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View Diary: The Daily Bucket: My Yard in May 2013 (60 comments)

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  •  And if it's anything like our Liriope, (8+ / 0-)

    you could spend the rest of your life trying to get rid of it. Getting it to grow will not be a problem. Stopping it will be. It spreads by runners and by seed, but mainly by runners. However, birds spread the seeds around, starting new colonies which spread rapidly.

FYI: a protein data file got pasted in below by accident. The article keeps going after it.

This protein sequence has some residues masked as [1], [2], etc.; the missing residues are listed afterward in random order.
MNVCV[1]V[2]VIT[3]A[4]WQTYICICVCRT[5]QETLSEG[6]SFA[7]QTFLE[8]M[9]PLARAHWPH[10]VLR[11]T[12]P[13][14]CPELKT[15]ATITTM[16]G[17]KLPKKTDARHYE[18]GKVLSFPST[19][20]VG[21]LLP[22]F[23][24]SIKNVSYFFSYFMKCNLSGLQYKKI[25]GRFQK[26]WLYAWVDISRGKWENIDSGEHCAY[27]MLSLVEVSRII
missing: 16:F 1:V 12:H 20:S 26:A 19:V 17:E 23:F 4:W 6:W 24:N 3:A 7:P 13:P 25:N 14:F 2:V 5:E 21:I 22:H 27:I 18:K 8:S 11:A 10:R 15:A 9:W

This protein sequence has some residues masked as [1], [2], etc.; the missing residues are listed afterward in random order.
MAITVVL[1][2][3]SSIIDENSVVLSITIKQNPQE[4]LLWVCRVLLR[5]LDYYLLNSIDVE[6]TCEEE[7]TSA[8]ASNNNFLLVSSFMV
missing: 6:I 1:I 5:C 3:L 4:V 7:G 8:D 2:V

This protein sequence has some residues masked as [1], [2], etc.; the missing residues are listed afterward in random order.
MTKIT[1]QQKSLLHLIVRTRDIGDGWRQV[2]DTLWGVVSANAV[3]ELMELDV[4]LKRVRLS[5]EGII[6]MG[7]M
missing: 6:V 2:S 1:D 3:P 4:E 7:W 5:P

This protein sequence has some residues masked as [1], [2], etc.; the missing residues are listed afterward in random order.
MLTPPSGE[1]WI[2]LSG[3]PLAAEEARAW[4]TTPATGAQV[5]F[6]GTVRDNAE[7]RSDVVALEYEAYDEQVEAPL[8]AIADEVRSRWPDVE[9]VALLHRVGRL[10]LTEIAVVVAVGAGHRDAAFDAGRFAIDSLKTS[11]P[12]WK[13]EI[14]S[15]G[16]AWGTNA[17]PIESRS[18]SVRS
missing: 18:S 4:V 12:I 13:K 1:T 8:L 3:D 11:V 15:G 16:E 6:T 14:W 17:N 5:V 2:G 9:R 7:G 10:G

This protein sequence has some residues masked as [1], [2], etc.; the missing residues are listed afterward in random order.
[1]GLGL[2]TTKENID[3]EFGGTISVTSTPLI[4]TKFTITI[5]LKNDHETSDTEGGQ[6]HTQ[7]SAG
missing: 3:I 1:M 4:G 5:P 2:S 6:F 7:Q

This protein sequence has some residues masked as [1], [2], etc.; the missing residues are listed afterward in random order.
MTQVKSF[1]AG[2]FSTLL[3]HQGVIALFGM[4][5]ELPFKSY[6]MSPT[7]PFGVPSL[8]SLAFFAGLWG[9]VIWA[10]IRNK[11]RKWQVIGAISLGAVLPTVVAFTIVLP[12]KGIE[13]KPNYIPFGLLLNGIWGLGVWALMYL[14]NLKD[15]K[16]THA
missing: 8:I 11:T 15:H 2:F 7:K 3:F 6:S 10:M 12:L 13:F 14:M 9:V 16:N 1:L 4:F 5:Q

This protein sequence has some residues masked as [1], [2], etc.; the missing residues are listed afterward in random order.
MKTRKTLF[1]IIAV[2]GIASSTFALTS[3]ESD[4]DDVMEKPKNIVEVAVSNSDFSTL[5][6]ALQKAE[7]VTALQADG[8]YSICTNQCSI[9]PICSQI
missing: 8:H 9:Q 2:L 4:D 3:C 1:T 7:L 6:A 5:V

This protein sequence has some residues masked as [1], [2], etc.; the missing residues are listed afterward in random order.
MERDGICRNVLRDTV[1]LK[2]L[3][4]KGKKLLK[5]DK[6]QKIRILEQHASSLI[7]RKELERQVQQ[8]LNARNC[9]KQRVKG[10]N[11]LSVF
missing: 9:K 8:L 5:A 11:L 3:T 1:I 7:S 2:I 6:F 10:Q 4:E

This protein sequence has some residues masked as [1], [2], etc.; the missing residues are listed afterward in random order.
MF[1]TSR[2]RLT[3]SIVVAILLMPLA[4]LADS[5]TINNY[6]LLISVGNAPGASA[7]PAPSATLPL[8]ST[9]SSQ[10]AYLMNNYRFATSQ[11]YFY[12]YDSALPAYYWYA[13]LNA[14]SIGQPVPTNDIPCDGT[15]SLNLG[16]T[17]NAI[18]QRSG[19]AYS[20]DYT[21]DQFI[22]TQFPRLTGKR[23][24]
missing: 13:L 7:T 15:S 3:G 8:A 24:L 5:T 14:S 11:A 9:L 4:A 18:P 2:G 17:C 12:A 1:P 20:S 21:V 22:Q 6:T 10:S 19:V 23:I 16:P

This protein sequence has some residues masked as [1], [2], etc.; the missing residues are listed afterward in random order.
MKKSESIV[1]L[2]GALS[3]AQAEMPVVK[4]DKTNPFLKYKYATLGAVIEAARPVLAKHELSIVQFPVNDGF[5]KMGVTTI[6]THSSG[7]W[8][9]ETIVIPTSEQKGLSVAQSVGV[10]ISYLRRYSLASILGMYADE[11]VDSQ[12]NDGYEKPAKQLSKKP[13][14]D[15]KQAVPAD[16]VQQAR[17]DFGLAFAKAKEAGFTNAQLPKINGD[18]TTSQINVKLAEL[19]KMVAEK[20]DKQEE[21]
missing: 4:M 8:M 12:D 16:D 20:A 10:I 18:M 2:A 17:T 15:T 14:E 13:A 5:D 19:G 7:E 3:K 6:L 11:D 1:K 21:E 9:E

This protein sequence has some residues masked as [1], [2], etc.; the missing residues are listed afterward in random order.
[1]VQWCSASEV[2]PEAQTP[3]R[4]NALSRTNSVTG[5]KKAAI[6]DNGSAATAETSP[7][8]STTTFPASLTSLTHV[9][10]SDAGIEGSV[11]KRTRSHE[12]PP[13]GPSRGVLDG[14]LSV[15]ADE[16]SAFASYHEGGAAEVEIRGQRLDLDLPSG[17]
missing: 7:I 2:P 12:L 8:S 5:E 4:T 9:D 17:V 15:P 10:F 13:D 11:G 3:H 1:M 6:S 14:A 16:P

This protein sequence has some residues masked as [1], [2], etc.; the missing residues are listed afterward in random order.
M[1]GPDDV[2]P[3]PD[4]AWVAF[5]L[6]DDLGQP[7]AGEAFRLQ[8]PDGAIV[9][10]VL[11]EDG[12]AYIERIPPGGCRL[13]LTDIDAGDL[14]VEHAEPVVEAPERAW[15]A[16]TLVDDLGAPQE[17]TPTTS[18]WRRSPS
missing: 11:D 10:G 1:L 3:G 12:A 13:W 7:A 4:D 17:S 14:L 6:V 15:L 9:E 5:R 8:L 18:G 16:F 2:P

After 5 years of digging and spraying, my yard is mostly liriope-free. But I've left a line of it growing along my sidewalks, which I watch constantly in order to catch the new runners that burrow underneath the landscape timbers. And I pull off all the seeds in the fall, and burn them in my fireplace so that they won't germinate anywhere.

    Allegedly there are sterile versions of the stuff, but I don't know that from actual experience. And it might not be as aggressive in Illinois as in Georgia.

    If my surviving liriope is worth $5.98 per quart, my net worth just rose substantially.

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